Restless Leg Syndrome (RLS)
Restless Legs Syndrome Overview
Restless Legs Syndrome (RLS) is a neurological sleep and movement disorder characterized by unpleasant sensations in the legs and an uncontrollable, sometimes overwhelming urge to move the legs for relief. Patients describe the sensations as throbbing, pulling or creeping—they range from uncomfortable to irritating to painful.
RLS is a serious condition that cannot be cured, but it can be successfully treated in many patients. A diagnosis of Restless Legs Syndrome does not indicate the onset of another neurological disease such as Parkinson’s Disease.
The condition affects children as well as adults and symptoms may worsen with age. Some people will experience an interruption in symptoms (remission) before symptoms reappear, usually during early stages. About twice as many women as men are affected.
An unusual aspect of RLS is that lying down and trying to relax activates the symptoms. As a result, people with RLS have trouble falling and staying asleep, which leads to fatigue/sleep deprivation. The lack of sleep makes it hard to concentrate, and can lead to memory problems, depression or failure to accomplish tasks.
Some patients do not seek medical help because they believe the condition is not serious enough, or they doubt that anything can help. Wellstar neurologists urge individuals with these symptoms to make an appointment in order to confirm that the symptoms are not related to an underlying condition and to explore ways to feel better.
Patients with RLS describe the symptoms in diverse, personal terms. According to the National Sleep Foundation, some describe the feeling as, “like ants crawling through my legs” or “like soda running through my veins.”
If you answer yes to several of the following questions you may have RLS and should visit your doctor:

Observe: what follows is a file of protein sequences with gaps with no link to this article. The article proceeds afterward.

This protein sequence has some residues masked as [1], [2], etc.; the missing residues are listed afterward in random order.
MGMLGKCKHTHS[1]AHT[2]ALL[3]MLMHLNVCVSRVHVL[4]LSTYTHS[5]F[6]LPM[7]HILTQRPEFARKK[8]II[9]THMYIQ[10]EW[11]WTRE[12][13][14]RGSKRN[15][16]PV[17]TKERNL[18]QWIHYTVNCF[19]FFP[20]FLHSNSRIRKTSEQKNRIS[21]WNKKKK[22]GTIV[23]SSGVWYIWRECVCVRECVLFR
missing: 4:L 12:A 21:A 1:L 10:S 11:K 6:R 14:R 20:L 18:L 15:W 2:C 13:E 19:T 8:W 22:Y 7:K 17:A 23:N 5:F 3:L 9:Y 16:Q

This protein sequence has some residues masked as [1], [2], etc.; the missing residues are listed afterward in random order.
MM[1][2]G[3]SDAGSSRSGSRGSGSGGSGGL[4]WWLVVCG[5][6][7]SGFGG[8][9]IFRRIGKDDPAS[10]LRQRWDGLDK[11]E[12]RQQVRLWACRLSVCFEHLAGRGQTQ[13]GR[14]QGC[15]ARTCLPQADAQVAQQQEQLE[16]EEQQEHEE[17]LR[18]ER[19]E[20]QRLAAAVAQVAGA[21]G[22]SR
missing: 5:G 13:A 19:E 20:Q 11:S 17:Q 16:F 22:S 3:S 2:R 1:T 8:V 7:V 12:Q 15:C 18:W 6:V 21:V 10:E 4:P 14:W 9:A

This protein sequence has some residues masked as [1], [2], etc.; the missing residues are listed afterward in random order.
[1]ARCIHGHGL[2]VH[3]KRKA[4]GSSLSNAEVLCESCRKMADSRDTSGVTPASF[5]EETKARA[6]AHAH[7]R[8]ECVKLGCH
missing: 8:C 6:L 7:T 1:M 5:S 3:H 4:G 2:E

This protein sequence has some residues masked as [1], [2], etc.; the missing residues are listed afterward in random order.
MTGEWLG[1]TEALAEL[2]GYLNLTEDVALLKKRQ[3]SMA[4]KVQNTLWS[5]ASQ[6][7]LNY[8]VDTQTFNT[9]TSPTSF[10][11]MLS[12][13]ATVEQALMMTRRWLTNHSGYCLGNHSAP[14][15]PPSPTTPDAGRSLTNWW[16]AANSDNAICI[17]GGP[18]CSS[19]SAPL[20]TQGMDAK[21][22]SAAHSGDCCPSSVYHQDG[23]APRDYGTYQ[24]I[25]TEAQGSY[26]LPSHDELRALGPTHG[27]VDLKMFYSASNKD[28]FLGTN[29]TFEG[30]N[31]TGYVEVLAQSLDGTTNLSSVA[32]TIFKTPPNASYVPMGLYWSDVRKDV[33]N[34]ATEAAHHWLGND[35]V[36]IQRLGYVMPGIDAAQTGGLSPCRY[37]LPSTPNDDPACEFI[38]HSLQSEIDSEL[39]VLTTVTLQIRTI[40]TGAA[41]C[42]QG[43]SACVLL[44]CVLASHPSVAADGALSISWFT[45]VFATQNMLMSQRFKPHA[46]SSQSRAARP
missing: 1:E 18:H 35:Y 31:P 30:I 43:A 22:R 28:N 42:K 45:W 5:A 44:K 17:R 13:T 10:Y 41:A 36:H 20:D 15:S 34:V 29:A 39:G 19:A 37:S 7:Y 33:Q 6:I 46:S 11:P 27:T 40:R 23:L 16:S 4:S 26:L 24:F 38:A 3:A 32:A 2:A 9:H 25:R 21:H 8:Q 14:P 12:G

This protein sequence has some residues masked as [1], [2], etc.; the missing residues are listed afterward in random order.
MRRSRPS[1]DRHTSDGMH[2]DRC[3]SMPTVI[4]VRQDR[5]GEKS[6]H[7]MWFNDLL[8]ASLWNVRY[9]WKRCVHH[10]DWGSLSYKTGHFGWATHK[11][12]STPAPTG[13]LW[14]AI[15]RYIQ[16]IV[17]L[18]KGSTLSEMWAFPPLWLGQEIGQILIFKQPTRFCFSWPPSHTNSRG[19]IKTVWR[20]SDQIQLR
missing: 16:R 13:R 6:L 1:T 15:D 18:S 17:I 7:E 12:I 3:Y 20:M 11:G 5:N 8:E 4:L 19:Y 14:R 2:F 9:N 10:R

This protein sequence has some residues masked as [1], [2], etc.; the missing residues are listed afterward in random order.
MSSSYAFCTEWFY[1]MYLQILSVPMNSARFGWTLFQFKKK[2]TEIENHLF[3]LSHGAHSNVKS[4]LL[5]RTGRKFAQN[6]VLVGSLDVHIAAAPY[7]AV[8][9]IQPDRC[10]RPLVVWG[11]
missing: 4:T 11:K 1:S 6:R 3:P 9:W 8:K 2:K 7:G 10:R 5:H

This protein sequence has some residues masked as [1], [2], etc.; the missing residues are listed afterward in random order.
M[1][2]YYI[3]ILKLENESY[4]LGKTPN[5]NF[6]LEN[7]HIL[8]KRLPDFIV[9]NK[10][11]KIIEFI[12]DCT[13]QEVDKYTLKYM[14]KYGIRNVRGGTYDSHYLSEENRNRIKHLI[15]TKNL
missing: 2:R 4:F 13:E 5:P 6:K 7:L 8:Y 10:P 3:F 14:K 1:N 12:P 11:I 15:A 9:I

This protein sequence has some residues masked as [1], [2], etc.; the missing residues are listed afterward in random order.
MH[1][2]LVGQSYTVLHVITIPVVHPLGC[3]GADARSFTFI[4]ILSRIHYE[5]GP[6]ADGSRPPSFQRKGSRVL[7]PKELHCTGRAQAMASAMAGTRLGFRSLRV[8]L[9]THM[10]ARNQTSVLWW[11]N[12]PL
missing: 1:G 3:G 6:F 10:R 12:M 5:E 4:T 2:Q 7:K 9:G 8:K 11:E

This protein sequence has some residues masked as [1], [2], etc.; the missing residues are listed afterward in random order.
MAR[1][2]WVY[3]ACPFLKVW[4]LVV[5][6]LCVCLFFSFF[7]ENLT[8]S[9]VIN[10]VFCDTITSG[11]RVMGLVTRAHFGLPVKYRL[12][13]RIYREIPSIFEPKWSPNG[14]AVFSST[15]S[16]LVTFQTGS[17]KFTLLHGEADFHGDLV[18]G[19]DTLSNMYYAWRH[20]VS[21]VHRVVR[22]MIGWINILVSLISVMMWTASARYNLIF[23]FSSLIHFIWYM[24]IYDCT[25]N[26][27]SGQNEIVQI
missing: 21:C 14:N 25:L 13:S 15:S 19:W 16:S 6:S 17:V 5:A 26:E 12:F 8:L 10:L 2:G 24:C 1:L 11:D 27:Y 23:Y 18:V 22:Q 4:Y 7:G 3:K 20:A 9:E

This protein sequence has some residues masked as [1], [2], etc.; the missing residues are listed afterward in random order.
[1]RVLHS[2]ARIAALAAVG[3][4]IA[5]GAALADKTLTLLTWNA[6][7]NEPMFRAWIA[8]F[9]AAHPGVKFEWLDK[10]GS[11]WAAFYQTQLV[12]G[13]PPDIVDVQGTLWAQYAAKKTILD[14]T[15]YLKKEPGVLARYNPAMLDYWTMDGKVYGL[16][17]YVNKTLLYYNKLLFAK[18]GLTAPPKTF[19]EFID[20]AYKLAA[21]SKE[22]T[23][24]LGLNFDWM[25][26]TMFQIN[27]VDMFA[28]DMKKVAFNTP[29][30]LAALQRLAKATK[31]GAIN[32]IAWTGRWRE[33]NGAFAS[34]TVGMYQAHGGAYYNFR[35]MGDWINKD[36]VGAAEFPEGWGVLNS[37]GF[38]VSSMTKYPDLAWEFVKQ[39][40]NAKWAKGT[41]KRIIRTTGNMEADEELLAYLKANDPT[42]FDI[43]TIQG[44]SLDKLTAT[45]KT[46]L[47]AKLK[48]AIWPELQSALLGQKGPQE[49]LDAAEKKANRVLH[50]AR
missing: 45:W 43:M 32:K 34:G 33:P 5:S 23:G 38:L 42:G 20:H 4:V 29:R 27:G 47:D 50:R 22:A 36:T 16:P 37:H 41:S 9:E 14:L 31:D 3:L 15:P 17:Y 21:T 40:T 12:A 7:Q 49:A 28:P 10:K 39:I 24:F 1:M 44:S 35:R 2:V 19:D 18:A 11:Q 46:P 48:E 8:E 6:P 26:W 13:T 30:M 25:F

- When you sit or lie down do you have a strong desire to move your legs?
- Does the desire to move your legs feel impossible to resist?
- Have you ever used words like “creepy crawly,” “creeping,” “itching,” “pulling” or “tugging” to describe how your legs feel?
- Does the urge to move often occur when you are resting or sitting still?
- Does moving your legs make you feel better?
- Do you have more of these symptoms at night?
- Have you kept your bed partner awake with jerking movements in the legs?
- Do you ever have involuntary leg movements while you are awake?
- Are you tired or find it difficult to concentrate during the day?
- Do any other family members report similar symptoms?
- Have you identified any medical cause for these symptoms?
More than half of people with Restless Legs Syndrome have a family history of the condition. RLS is also more common in people from northern and western Europe, which may support the idea of a genetic basis. A 2011 study found that people with Parkinson’s disease may be more likely to have a disorder called leg motor restlessness, but not RLS, as previous studies suggested.
The condition has been associated with other factors including:
- Pregnancy, especially during the last trimester. Symptoms usually disappear within four weeks post-delivery
- Osteoarthritis (degenerative joint disease) and rheumatoid arthritis
- Varicose veins
- Chronic diseases like kidney failure, diabetes and peripheral neuropathy
- Being on dialysis
- Sleep apnea
- Chronic alcoholism
- Chronic headache
- Brain or spinal injuries
- Some medications taken for other purposes may worsen symptoms of RLS. Examples are anti-nausea drugs, antipsychotic medications and some cold and allergy medicines containing sedating antihistamines
Restless Legs Syndrome Prevention